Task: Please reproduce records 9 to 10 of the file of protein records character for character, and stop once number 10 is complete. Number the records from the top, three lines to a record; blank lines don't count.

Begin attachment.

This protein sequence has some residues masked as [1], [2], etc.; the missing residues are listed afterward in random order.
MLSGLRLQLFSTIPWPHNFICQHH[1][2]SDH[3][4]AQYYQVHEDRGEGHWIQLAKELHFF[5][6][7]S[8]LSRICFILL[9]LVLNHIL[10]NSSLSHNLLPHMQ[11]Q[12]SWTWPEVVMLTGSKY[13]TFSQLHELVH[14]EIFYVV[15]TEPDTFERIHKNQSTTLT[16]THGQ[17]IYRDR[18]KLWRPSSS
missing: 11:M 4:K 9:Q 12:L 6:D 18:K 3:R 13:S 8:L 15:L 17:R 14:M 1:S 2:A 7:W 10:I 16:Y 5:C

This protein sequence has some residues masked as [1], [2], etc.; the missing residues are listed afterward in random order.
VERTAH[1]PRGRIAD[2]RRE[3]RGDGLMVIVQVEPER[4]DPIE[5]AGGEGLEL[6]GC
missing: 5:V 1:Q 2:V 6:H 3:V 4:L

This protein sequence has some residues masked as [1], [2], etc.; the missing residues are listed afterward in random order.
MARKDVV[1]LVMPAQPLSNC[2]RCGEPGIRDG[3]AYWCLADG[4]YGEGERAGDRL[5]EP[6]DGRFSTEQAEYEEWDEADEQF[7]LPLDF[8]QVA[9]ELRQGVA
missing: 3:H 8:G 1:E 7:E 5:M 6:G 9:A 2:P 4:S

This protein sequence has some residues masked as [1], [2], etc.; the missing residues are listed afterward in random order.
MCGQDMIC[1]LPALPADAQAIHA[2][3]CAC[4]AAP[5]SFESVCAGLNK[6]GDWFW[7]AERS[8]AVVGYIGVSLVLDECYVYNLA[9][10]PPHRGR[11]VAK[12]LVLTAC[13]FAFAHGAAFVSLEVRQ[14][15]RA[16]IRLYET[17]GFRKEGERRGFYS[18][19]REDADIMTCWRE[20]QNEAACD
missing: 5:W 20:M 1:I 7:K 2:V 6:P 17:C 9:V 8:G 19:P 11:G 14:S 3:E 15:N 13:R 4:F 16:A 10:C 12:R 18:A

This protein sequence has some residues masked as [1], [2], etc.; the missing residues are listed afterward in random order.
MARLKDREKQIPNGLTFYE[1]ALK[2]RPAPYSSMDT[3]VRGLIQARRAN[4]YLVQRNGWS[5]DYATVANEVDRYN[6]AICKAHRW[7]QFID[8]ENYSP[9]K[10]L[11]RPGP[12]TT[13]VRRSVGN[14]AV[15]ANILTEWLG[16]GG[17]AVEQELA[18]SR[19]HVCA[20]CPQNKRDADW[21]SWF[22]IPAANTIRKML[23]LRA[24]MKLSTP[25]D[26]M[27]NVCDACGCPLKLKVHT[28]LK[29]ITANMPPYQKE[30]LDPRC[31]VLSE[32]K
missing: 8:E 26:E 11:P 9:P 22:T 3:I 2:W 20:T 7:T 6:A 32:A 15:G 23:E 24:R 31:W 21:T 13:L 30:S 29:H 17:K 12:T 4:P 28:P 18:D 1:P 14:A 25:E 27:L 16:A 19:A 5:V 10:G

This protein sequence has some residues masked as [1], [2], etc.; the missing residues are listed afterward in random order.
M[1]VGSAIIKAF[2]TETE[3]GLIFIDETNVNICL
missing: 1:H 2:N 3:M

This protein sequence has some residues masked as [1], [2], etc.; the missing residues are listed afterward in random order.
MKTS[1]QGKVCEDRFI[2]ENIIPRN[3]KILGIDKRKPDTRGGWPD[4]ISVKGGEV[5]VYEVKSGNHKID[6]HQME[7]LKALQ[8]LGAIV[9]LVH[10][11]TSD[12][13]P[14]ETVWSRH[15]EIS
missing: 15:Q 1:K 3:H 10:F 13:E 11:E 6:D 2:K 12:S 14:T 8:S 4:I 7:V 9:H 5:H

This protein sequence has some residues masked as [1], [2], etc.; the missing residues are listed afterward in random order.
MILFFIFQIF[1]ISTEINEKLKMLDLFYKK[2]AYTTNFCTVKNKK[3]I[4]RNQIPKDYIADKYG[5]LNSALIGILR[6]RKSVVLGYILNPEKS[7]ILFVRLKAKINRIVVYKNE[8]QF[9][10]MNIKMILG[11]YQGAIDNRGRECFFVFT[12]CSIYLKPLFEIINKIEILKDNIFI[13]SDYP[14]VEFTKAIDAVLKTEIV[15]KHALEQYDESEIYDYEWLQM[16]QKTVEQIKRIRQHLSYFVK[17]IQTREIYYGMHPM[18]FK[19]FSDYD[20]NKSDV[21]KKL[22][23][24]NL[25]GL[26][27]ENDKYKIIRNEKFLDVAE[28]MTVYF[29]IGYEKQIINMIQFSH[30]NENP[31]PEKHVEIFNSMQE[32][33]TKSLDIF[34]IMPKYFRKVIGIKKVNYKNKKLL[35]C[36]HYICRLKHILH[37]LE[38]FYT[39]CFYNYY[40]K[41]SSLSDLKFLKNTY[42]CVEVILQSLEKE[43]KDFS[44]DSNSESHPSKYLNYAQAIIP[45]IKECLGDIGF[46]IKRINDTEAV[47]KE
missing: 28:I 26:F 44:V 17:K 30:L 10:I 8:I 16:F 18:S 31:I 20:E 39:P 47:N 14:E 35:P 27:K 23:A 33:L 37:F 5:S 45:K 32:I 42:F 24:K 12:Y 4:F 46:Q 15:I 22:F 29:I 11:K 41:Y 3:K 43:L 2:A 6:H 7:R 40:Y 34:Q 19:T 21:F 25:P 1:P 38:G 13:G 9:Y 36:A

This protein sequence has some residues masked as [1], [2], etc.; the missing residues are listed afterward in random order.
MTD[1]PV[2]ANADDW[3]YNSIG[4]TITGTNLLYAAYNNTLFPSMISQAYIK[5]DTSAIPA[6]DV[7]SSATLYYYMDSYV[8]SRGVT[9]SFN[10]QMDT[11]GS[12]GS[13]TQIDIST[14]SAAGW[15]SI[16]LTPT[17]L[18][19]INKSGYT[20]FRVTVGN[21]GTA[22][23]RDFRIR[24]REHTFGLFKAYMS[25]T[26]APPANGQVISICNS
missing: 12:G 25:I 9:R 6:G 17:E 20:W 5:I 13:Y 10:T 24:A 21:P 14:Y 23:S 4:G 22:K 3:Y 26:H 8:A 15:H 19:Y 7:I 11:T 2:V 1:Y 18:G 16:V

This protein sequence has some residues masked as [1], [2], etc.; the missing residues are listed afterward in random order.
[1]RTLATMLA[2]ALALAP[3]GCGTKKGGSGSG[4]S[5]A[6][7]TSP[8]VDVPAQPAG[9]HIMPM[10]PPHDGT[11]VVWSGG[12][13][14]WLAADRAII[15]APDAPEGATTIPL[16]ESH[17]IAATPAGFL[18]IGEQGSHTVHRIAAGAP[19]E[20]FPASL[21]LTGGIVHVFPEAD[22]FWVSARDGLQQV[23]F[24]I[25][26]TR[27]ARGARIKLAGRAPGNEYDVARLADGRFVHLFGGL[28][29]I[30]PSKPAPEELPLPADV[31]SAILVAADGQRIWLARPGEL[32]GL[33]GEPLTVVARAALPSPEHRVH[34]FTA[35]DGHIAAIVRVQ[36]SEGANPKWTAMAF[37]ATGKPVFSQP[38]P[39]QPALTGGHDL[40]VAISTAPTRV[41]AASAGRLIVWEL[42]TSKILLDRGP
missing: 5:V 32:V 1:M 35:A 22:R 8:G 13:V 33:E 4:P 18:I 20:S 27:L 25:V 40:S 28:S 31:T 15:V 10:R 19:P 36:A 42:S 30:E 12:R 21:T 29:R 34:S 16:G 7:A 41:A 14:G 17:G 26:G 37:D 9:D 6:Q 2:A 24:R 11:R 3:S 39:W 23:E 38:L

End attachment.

This protein sequence has some residues masked as [1], [2], etc.; the missing residues are listed afterward in random order.
MTD[1]PV[2]ANADDW[3]YNSIG[4]TITGTNLLYAAYNNTLFPSMISQAYIK[5]DTSAIPA[6]DV[7]SSATLYYYMDSYV[8]SRGVT[9]SFN[10]QMDT[11]GS[12]GS[13]TQIDIST[14]SAAGW[15]SI[16]LTPT[17]L[18][19]INKSGYT[20]FRVTVGN[21]GTA[22][23]RDFRIR[24]REHTFGLFKAYMS[25]T[26]APPANGQVISICNS
missing: 12:G 25:I 9:R 6:G 17:E 20:W 5:I 13:Y 10:T 24:A 21:P 14:Y 23:S 4:G 22:K 3:Y 26:H 8:A 15:H 19:Y 7:I 11:T 2:V 1:Y 18:G 16:V

This protein sequence has some residues masked as [1], [2], etc.; the missing residues are listed afterward in random order.
[1]RTLATMLA[2]ALALAP[3]GCGTKKGGSGSG[4]S[5]A[6][7]TSP[8]VDVPAQPAG[9]HIMPM[10]PPHDGT[11]VVWSGG[12][13][14]WLAADRAII[15]APDAPEGATTIPL[16]ESH[17]IAATPAGFL[18]IGEQGSHTVHRIAAGAP[19]E[20]FPASL[21]LTGGIVHVFPEAD[22]FWVSARDGLQQV[23]F[24]I[25][26]TR[27]ARGARIKLAGRAPGNEYDVARLADGRFVHLFGGL[28][29]I[30]PSKPAPEELPLPADV[31]SAILVAADGQRIWLARPGEL[32]GL[33]GEPLTVVARAALPSPEHRVH[34]FTA[35]DGHIAAIVRVQ[36]SEGANPKWTAMAF[37]ATGKPVFSQP[38]P[39]QPALTGGHDL[40]VAISTAPTRV[41]AASAGRLIVWEL[42]TSKILLDRGP
missing: 5:V 32:V 1:M 35:A 22:R 8:G 13:V 33:E 4:P 18:I 20:S 27:L 25:V 40:S 28:S 31:T 15:V 10:R 19:P 36:A 42:S 30:E 12:R 21:T 29:R 34:S 16:G 7:A 41:A 14:G 17:G 26:G 37:D 9:D 6:Q 2:A 24:R 11:R 3:S 39:W 23:E 38:L